MADRID (Reuters) – Spain’s conservative People’s Party elected Alberto Nuñez Feijoo as its new leader on Saturday in the hope of winning back voters from a growing far right and firming up its increasingly shaky position as the country’s main opposition force.
Feijoo, who won 98.35% of the vote, was the only candidate to lead the PP after an internal scandal brought down previous leader Pablo Casado and tipped the party, which for decades traded power with the incumbent Socialists, into crisis.
The PP has been losing ground to new parties that sprang up in the wake of Spain’s financial crash, key among them the far-right Vox, which splintered off from the PP in 2014 and is now the third-largest force in parliament.
Feijoo has led the northwestern Galicia region for 13 years, having won four consecutive regional elections without losing a single seat to the far right.
“Thank you for choosing me as the president of the PP. The really important thing now is to continue together so that Spaniards choose us for the future,” he told a party conference in Seville on Saturday.
Corruption scandals, which have dogged the PP for years, led in 2018 to the party being ousted from power in a no-confidence vote.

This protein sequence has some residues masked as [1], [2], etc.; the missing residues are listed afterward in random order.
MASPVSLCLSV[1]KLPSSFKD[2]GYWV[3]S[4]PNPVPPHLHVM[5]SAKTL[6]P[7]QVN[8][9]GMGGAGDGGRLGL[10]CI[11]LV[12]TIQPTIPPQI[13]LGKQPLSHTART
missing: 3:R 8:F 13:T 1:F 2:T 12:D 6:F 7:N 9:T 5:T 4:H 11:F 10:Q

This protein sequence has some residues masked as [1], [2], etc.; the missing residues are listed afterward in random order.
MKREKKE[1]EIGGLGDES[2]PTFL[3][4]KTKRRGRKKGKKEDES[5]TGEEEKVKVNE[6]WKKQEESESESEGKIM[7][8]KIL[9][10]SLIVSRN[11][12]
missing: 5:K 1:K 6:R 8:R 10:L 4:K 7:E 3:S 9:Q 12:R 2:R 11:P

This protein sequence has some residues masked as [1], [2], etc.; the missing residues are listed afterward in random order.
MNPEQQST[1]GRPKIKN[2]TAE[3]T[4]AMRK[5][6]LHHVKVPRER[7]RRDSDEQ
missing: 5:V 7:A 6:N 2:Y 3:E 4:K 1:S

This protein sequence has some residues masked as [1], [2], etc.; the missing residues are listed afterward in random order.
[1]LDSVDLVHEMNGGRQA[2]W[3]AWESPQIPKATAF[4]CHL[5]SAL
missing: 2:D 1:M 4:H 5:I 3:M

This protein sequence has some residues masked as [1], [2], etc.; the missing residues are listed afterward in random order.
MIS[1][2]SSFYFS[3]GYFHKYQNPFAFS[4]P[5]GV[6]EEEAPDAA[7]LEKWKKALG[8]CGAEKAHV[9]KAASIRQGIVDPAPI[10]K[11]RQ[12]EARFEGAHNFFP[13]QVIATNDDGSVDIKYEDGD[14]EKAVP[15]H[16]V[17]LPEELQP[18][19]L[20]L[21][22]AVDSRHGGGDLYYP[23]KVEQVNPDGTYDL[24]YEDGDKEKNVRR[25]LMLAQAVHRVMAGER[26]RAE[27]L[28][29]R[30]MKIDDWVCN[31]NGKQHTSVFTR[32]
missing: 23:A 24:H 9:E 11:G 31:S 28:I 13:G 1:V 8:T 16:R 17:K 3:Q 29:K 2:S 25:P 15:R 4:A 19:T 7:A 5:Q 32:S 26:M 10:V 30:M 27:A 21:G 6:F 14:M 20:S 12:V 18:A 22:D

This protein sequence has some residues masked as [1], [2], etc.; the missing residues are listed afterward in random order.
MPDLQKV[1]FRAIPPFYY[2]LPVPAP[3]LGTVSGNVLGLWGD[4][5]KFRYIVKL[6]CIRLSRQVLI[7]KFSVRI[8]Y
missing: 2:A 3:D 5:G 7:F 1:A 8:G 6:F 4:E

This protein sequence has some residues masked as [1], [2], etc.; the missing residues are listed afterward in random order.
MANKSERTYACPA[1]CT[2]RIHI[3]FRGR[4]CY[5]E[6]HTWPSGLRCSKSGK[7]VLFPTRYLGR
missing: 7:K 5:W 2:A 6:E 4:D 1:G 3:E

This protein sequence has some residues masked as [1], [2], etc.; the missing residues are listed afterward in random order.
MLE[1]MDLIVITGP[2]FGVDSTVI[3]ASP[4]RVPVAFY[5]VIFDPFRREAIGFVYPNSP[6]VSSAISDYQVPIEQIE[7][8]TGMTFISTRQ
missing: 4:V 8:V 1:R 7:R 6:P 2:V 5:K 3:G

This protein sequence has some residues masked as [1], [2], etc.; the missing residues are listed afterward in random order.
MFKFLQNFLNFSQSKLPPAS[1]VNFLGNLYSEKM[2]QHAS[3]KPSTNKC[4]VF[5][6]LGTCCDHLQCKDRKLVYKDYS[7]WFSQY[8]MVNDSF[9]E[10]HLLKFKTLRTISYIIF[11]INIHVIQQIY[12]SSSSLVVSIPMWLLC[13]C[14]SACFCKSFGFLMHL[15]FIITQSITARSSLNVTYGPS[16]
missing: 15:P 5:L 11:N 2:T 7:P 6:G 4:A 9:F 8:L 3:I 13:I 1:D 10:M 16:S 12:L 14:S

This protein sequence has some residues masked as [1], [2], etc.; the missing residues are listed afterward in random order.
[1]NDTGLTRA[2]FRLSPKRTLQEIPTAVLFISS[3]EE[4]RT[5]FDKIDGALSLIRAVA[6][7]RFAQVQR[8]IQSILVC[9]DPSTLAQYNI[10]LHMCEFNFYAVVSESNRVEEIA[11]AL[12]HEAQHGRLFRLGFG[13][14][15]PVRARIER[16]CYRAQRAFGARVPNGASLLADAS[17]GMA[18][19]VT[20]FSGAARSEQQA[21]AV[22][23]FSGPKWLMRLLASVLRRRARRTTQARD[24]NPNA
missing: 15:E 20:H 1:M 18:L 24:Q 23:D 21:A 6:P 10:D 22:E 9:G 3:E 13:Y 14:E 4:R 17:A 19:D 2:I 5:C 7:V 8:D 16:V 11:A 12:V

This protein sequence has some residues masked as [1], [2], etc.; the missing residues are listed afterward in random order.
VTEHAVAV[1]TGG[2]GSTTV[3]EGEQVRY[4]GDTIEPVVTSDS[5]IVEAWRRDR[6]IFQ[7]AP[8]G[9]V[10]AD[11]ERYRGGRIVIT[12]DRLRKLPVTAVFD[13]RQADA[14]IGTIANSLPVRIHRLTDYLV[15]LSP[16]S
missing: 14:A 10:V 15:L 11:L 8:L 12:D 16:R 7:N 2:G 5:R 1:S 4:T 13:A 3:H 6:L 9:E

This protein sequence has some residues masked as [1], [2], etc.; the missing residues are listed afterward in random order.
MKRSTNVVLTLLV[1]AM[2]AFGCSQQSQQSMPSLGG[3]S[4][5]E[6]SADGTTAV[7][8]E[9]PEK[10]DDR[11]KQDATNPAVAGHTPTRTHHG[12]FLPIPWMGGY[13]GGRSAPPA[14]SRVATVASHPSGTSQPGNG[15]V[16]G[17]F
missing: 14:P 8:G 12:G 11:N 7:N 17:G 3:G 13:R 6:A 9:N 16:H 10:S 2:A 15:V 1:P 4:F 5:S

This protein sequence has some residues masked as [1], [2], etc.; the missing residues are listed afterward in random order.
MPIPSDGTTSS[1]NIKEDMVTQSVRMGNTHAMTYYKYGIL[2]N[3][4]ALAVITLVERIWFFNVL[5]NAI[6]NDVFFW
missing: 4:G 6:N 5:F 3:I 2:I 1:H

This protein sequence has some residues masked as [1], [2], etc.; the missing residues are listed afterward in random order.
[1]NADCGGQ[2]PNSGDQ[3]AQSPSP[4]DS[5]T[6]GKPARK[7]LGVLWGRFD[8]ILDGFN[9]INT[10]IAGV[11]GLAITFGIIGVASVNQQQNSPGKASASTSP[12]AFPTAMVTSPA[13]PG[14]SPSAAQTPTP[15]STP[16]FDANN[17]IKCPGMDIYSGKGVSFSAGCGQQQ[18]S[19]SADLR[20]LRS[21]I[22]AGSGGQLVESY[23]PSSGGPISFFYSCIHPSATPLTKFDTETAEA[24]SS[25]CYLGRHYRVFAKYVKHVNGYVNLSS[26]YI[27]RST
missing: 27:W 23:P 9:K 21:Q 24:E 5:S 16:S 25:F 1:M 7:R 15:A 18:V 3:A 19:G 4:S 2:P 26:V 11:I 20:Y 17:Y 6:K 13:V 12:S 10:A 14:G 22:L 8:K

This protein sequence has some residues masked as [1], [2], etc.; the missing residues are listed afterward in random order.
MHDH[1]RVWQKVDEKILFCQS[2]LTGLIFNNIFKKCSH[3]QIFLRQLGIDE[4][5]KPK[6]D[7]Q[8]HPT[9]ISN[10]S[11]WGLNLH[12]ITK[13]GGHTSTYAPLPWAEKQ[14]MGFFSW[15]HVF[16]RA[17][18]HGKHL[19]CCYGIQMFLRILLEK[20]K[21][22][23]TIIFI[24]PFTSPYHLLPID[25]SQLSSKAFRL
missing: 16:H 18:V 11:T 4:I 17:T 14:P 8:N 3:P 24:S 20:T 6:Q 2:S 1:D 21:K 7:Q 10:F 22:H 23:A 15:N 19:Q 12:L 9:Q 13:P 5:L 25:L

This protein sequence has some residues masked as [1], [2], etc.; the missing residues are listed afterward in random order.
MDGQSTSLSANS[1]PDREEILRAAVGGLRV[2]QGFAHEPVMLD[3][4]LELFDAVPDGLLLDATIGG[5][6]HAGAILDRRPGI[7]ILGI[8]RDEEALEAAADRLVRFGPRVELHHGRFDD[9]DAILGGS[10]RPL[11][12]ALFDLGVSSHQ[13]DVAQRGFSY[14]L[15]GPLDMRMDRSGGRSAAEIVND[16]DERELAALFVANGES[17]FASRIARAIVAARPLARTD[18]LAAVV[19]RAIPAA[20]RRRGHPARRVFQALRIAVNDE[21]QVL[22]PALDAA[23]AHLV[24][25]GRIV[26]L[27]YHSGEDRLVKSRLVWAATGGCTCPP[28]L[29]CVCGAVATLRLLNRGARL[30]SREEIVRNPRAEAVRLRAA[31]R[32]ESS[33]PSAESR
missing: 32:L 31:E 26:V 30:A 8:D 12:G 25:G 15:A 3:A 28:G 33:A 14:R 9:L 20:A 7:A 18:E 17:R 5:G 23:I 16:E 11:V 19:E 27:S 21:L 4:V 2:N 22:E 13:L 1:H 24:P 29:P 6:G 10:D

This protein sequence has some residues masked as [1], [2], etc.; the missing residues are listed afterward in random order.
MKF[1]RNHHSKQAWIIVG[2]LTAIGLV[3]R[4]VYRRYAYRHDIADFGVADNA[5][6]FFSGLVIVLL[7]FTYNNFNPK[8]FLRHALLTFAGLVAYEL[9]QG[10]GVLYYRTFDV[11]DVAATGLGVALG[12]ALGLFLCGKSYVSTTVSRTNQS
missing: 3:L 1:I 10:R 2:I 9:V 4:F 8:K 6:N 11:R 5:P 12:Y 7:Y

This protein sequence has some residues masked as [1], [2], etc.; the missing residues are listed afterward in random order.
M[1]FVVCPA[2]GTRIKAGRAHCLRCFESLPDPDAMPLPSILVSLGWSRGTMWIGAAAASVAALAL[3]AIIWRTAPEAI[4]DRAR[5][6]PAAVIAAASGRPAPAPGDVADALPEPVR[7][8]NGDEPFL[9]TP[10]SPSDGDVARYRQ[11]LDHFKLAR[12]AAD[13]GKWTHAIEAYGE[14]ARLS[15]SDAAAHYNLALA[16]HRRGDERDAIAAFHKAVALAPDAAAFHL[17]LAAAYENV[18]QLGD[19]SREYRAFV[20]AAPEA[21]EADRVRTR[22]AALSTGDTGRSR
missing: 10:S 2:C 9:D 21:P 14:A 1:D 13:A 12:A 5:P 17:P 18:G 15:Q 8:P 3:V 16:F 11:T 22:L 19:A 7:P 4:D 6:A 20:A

In the last national election, in November 2019, the PP barely won 5 million votes compared with 10.9 million garnered in 2011. The next election is due in late 2023.
By contrast, VOX came from nowhere to take almost 3.6 million votes in 2019 and has secured its first position in a regional government thanks to a coalition agreement with the PP in Castile and Leon.
One of the main decisions facing Feijoo is whether to continue pursuing political alliances with Vox or to freeze them out, as some voices within the PP are calling for.
A senior PP source said Vox’s splinter origins meant that the PP “is not giving up on winning back Vox voters”.
Feijoo aims to widen his base to become a catch-all centrist party, the same source said, although it is unclear how he will achieve this goal.
Spain’s growing political fragmentation makes it difficult to regain majorities like those of the years when a two-party system reigned. In 2019, some 16 parties were represented in the lower house, and more small groups have since emerged.
(Reporting by Belén Carreño; Additional reporting Graham Keeley; Editing by Nathan Allen and Alison Williams)